Story

Berry Smith
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​​​​Former SGS Vice-Dean, Students

Faculty member, Cell & Systems Biology (retired)

The annual JJ Berry Smith Supervision Award was created by SGS in honour of Berry Smith to acknowledge active faculty members who, over a minimum 15-year period, have demonstrated excellence in supervision at the University of Toronto.

I have always enjoyed a combination of research, teaching, and academic administration. What I most value about the University is that it allows and even encourages its members, both faculty and students, to be individuals and "do their thing."

I had just finished seven years as the first director of the Human Biology Program in Arts and Science when I was asked to become the first Vice-Dean, Students. I jumped at the chance. The new position promised to be one in which I could use past experience and perhaps make a positive difference to the student experience.

One of the main functions of my position was as problem-solver. I met many students who needed help navigating through a difficult moment in their program. The most rewarding interactions, though, were with two groups of students: those involved in student organizations and those nominated for or winning major awards.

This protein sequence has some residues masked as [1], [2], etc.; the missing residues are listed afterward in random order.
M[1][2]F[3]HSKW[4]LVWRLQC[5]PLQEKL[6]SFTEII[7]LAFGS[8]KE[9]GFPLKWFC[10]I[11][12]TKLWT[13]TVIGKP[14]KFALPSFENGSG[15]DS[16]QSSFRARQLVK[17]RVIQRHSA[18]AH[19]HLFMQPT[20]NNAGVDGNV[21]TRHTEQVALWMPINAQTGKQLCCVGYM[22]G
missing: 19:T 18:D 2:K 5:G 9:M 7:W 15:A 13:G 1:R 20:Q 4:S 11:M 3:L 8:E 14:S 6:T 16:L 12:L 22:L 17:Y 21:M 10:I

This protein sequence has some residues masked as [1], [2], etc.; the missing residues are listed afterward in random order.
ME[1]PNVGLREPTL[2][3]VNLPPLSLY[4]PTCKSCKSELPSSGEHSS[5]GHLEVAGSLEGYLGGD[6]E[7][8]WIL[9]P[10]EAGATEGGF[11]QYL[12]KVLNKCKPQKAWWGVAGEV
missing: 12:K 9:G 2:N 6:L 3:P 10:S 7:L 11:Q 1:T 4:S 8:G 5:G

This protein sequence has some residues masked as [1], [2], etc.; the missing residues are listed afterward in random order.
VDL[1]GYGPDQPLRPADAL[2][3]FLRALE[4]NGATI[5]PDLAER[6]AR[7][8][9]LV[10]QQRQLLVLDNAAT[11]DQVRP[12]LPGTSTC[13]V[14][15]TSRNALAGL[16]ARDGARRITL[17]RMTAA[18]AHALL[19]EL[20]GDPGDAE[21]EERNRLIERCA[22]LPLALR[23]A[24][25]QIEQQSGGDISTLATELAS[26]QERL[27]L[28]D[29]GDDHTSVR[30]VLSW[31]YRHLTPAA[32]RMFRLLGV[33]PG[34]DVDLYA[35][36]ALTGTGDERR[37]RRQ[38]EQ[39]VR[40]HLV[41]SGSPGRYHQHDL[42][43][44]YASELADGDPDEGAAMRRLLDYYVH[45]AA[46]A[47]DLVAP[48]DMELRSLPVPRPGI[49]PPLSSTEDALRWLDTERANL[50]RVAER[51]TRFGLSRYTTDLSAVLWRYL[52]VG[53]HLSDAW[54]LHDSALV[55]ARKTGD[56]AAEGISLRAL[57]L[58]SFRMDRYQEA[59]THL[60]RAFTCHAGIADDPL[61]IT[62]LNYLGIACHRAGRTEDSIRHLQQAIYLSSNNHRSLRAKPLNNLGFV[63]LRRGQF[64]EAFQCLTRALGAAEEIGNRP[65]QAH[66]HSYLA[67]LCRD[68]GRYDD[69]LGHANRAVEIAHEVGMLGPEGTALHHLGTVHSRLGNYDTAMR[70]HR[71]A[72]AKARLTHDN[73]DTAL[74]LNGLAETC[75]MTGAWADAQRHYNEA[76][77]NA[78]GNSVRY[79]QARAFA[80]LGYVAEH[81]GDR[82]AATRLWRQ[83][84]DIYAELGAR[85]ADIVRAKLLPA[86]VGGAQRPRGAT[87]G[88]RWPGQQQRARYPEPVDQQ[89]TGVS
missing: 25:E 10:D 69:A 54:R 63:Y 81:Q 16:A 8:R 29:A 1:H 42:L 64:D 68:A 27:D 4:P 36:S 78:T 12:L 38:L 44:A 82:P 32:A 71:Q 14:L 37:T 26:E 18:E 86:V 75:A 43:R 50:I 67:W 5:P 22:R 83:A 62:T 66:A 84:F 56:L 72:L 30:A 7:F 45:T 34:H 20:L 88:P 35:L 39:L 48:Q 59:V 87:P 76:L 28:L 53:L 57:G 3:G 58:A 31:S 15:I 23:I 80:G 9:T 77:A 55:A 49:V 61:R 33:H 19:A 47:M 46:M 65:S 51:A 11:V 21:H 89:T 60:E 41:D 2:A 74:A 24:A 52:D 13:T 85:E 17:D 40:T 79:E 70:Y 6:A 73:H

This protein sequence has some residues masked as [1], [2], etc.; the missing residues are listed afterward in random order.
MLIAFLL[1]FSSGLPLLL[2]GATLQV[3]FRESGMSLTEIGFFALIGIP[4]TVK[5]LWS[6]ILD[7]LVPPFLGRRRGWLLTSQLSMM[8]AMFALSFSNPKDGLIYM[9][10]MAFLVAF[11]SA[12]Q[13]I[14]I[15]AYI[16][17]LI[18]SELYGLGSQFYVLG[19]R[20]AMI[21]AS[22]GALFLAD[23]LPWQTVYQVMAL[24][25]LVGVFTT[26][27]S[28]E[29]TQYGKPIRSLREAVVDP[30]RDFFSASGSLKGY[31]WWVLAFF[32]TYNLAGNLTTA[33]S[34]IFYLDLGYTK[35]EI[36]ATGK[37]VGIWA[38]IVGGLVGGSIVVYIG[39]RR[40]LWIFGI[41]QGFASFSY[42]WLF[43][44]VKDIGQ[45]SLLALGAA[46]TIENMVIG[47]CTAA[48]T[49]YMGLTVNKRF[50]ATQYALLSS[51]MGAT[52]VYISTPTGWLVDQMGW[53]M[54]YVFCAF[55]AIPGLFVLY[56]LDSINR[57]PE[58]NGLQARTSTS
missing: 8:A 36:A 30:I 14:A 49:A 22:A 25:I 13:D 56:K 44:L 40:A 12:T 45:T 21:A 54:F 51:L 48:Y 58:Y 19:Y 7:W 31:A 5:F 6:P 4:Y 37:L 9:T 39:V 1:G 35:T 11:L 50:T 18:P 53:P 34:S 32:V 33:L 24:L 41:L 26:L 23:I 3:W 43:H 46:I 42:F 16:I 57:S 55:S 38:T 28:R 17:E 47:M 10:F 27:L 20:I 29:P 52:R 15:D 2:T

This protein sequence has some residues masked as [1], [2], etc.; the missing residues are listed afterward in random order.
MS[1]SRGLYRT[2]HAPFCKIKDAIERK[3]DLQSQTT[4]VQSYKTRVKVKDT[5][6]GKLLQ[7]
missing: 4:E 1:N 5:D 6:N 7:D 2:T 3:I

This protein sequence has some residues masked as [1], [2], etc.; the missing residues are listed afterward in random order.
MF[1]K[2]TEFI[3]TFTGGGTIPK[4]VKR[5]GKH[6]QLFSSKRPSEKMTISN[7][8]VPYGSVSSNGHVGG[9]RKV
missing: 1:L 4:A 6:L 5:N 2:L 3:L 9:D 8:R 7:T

I would identify at least three things that were remarkable about my experience as Vice-Dean at SGS. First was the opportunity to learn from, and occasionally affect, a wide diversity of smart and enthusiastic people across the University. Second was the encouragement to be creative in improving the graduate environment—formation of the Graduate Professional Skills Program, establishment of the Grad Room, the move to electronic theses, modifications to policies, and rewriting of the Supervision Handbook, are major involvements that come to mind. Third was the SGS environment itself; it was a joy to work with so many dedicated and creative staff.

I have spent 48 years at U of T! I feel very lucky to have spent the last seven as Vice-Dean, Students, at SGS, in many ways the most enjoyable and rewarding time of my career.

The most obvious development in graduate education is the fairly recent enormous growth in the number of students and programs, particularly in professional master's degrees. Curiously, most of this growth followed a downsizing of SGS, which has meant greater responsibilities at the departmental level. One welcome result has been that SGS is moving toward a more value-added, supportive role, and less of a processing, rule-enforcing one.

Another development has been a gradual cultural shift away from the one-on-one doctoral supervision model towards a more team-oriented, networking, and interactive model.

There has also been a significant and positive change to the way graduate education is funded. In my early years, students were funded at the whim (and means) of their supervisor. Now, most research master's and all doctoral students receive a basic funding package for a defined number of years of study. There has also been an increase in the number and value of both external and internal scholarships.

Our students have always been among the best and brightest in Canada and the world. I think the environment in which to study and grow that we provide has improved immeasurably in my nearly 50 years at U of T. I am enormously grateful to have been able to play a tiny part in that.

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